The vote count, on March 31, 2019, proved to be a political fiasco for Erdoğan and his seemingly invincible AKP: İmamoğlu won by a narrow margin of 13,000 votes (in a city of 18 million people). The AKP-controlled Supreme Election Board ruled for an election rerun on June 23. This time, İmamoğlu won by a margin of 800,000 votes, shocking Erdoğan and his gigantic party establishment.
Just two years earlier, Erdoğan had said, "If we lose Istanbul, we lose Turkey."
Since the restoration of Turkish democracy in 1983, which followed a military coup in 1980, no candidate in Istanbul's mayoral elections had managed to win with such a majority: İmamoğlu won 54% of the votes, compared to 45% for the AKP candidate -- and compared to 25% for Erdoğan in the 1994 election.
The election result triggered a campaign of intimidation and hatred against İmamoğlu which, paradoxically, has boosted him as a perfect contender against Erdoğan for the next presidential elections in 2023.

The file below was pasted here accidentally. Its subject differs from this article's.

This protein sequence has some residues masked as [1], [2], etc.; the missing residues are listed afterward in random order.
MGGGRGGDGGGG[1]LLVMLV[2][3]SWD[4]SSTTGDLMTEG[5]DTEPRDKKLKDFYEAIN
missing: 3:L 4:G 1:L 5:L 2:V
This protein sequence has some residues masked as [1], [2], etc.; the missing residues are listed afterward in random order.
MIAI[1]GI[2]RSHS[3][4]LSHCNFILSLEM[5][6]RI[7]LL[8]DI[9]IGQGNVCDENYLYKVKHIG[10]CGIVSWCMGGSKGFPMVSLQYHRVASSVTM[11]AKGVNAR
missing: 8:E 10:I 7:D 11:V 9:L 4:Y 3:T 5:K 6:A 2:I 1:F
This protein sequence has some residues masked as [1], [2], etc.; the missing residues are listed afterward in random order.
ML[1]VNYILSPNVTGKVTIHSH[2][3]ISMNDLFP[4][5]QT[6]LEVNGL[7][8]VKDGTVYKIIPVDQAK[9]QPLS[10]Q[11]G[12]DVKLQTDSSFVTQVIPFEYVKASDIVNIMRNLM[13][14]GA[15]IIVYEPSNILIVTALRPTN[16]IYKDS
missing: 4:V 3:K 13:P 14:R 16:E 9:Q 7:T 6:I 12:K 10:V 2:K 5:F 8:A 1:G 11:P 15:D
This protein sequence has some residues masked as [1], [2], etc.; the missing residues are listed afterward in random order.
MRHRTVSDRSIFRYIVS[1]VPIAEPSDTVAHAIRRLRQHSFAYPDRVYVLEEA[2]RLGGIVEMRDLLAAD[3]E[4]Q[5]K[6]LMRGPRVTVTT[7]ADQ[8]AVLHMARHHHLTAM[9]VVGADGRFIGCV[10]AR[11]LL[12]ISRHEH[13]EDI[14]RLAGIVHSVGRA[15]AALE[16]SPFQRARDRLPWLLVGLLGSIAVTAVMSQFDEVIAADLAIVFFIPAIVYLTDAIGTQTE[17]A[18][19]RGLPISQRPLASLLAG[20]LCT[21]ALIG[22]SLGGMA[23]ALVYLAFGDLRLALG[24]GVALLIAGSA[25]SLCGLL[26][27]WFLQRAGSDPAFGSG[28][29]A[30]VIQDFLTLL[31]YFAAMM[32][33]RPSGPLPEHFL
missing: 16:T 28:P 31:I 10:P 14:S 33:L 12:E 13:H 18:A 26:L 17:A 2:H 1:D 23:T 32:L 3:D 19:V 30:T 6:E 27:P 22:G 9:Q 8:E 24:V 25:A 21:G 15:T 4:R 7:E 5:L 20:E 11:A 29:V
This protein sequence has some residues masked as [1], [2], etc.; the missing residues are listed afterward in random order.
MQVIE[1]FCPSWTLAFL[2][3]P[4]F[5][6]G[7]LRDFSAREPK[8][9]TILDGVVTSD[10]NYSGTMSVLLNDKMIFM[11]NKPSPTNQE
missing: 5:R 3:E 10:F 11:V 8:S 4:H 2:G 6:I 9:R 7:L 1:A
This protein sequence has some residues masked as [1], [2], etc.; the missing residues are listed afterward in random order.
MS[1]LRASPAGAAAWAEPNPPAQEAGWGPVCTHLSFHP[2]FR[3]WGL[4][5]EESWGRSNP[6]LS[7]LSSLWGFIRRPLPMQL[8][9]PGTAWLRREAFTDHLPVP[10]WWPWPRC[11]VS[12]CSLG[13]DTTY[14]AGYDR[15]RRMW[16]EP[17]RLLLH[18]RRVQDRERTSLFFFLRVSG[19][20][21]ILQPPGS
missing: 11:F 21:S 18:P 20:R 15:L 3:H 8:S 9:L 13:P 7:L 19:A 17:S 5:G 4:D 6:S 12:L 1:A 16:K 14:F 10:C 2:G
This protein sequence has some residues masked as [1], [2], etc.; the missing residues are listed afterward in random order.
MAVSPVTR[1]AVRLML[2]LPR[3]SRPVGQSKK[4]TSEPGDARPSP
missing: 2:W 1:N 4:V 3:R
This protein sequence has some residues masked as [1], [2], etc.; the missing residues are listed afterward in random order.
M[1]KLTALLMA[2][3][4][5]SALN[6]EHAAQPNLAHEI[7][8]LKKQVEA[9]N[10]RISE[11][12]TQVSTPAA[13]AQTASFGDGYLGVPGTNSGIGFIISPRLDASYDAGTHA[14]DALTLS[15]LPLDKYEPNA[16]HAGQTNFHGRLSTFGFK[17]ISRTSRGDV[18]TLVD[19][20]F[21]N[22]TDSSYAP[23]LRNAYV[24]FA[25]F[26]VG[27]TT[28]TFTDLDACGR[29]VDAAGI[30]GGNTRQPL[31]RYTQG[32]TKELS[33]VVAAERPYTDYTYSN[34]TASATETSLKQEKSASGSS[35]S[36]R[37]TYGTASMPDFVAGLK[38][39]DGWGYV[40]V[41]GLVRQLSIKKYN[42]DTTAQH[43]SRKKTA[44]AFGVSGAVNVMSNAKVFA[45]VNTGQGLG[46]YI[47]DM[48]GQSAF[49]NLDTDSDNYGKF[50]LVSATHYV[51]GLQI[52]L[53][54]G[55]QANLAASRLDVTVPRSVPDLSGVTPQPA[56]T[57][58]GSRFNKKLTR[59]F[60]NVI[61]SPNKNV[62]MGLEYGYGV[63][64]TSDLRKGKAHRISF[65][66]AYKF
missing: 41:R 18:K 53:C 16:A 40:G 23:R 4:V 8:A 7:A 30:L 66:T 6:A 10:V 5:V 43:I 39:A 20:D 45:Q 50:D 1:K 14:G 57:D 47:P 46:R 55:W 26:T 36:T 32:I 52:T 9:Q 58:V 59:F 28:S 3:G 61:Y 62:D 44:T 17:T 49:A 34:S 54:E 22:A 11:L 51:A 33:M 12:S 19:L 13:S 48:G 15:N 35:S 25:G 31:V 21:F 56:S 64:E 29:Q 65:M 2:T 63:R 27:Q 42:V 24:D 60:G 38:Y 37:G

During the early days of the Covid-19 pandemic, Erdoğan launched a national donation campaign, through which wealthier Turks, individuals or businesses, could help poorer Turks. In other words, the Ankara government would collect money from the people to help the people. Unsurprisingly, the campaign collected an embarrassing $245 million in a country of 83 million people -- and most of that came from government-controlled companies.
Parallel to Erdoğan's campaign, İmamoğlu and Ankara's Mayor Mansur Yavaş launched local campaigns to collect donations to help the poorest in Turkey's two biggest cities. But there was a problem. The government said city councils, according to law, must first obtain permission from the Interior Ministry to launch fundraising initiatives. İmamoğlu and Yavaş argued that other government-controlled municipalities were also raising donations to help workers and small business owners who had lost their incomes due to the coronavirus. Yes, the government said, but they had obtained permission whereas Istanbul and Ankara had not. Erdoğan, it seems, did not want opposition mayors to gain further popularity by helping the poor.